September 7, 2014 By
August 23, 2014 By
By Anu Dev
There’s always been so much talk about “peer pressure,’’ usually in a lecture at school warning you to stay away from drugs, sex and wild partying – the trifecta of doom, we’ve been warned. But there has not been enough discussion about all the other pressures we’re faced with – pressure from our elders, our teachers, and society in general.
Of course, it’s important to remind everyone–especially adolescents with their young, impressionable minds–that peer pressure is very, very real. I mean, you spend so much time with your friends and lots of kids prefer to fit in instead of being the odd duck out. So naturally your peers can exert an enormous amount of influence over you. And that influence can be either positive or negative, depending on who you choose to hang out with.
But I want to speak a little about the pressure society puts on us all. Though we live in a world that supposedly hails individualism and free thinking, there’re always retorts like “man up!” and “you hit like a girl” thrown around all the time.
Now don’t get me wrong, I know a lot of the time those words are thrown around in light fun, without malicious intent, so I’m not about to pull out my soapbox and bullhorn and start denouncing the next person to tell a guy to “man up”. But still, words can have a lasting impact.
Everyone’s wired differently. A guy shouldn’t be any less of a man if he’s not into stereotypically “manly’’ things. And a woman shouldn’t be less of a woman if she’s not into all of those stereotypically “womanly’’ things.
Men are still pressured to be the main breadwinners of the household, to shoulder the responsibilities of the family. We’ve come a long way from when women were confined to the household; women have successful careers and are earning the big bucks.
But I wonder if most people will be as accepting of a “househusband’’ as they are of a “housewife.’’ I don’t see why they should have a problem though – men are just as capable of cooking, cleaning and taking care of children.
But even at the school level, there’s this pressure on boys to be cool and “manly.’’ Maybe that’s one of the reasons girls keep out-performing boys in school? While the boys have to find time for cricket and other sports and keeping up the façade of being “too cool to study,’’ it’s fine for girls to prop open a textbook, sit in a corner to study and get all wound up over wanting to do well for exams.
Boys seem to have to use that time to keep up with the latest video games and generally do other “boy things.’’
But boys and all of us have to take the time to think about the type of person we want to be today, five years from now, and even 10 years from now. Is it worth spending so much time to “fit in’’ if you become someone that even you can’t recognise?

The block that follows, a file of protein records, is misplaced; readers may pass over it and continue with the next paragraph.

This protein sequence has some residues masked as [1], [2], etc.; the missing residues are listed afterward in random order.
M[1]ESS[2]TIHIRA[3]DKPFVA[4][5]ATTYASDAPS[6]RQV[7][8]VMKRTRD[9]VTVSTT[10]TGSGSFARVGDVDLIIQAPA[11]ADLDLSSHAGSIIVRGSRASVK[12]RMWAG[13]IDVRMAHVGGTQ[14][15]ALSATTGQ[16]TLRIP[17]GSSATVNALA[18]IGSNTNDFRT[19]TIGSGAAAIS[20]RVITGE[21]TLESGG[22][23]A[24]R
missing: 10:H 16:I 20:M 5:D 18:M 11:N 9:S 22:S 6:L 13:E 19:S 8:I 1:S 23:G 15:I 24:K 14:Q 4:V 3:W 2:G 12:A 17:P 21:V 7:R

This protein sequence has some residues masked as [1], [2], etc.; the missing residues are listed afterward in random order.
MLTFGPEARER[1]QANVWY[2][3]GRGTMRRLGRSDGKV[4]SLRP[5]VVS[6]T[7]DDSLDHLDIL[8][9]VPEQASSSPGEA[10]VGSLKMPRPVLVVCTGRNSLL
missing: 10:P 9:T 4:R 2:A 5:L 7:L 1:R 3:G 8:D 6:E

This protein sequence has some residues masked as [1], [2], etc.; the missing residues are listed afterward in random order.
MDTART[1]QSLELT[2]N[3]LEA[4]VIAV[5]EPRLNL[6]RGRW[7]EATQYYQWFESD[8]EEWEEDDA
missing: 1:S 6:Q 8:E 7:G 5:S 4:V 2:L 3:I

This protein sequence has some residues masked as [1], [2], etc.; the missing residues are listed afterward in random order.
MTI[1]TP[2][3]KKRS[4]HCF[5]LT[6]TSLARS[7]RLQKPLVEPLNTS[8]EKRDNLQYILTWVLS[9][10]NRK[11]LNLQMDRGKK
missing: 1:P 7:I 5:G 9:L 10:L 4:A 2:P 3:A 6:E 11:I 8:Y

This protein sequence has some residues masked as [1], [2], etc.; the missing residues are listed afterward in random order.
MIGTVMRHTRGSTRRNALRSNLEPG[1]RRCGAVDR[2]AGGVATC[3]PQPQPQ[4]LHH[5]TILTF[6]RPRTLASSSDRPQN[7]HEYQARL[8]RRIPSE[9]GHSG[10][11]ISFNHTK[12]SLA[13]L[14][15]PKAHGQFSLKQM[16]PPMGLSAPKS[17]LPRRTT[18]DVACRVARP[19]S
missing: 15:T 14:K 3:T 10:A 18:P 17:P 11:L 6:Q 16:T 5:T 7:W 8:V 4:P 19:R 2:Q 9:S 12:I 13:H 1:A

Take a quiet moment to think about whether the things you do, or the things you want to do are things that you truly want or whether it’s what everybody else is doing. Don’t be afraid to flow against the tide, to be your own person, to captain your own destiny.
August 16, 2014 By
When my own CSEC results came out in 2011, I’d been vacationing with my family in Suriname. I learnt about it, in what is now the old fashioned way — via the newspapers. This year, the Eduction Minister broke new ground – she personally streamed the results of the top 52 performers who’d secured 11 or more passes with Grade Ones.
My family were avid viewers over in New York, where we were now vacationing: my brother Abhimanyu had written 17 subjects at the age of 14 and “anxious” was not the word for us!!. Maybe me more than my kid brother! Abhi had always been special – and precocious. You know the saying, “You have to creep before you walk”? Well, he just dragged along on his (pampered) rump for a while and then blithely stood up and walked one day.
He started to read at the age of two and when he entered primary school at the age of six – he had to be placed in Grade Three. As his classmate Saskia Khalil recently reminisced on his Facebook wall after the CSEC results were announced, Abhi was already writing his notes in cursive at that time!
For him to enter school and skip Grades One and Two, he had to be evaluated by several officials in the Education Ministry. When he later placed 4th in the NGSA at the age of nine, the Chief Education Officer Genevieve Whyte-Nedd confessed that she’d opposed his entry – she hadn’t thought he’d be able to compete.
So Abhi, went on to Queens, and against the advice of his teachers and our parents, he decided to write 17 subjects. It’s possible he wanted to top me – who’d done 15. I’ve heard about these “sibling impulses”!!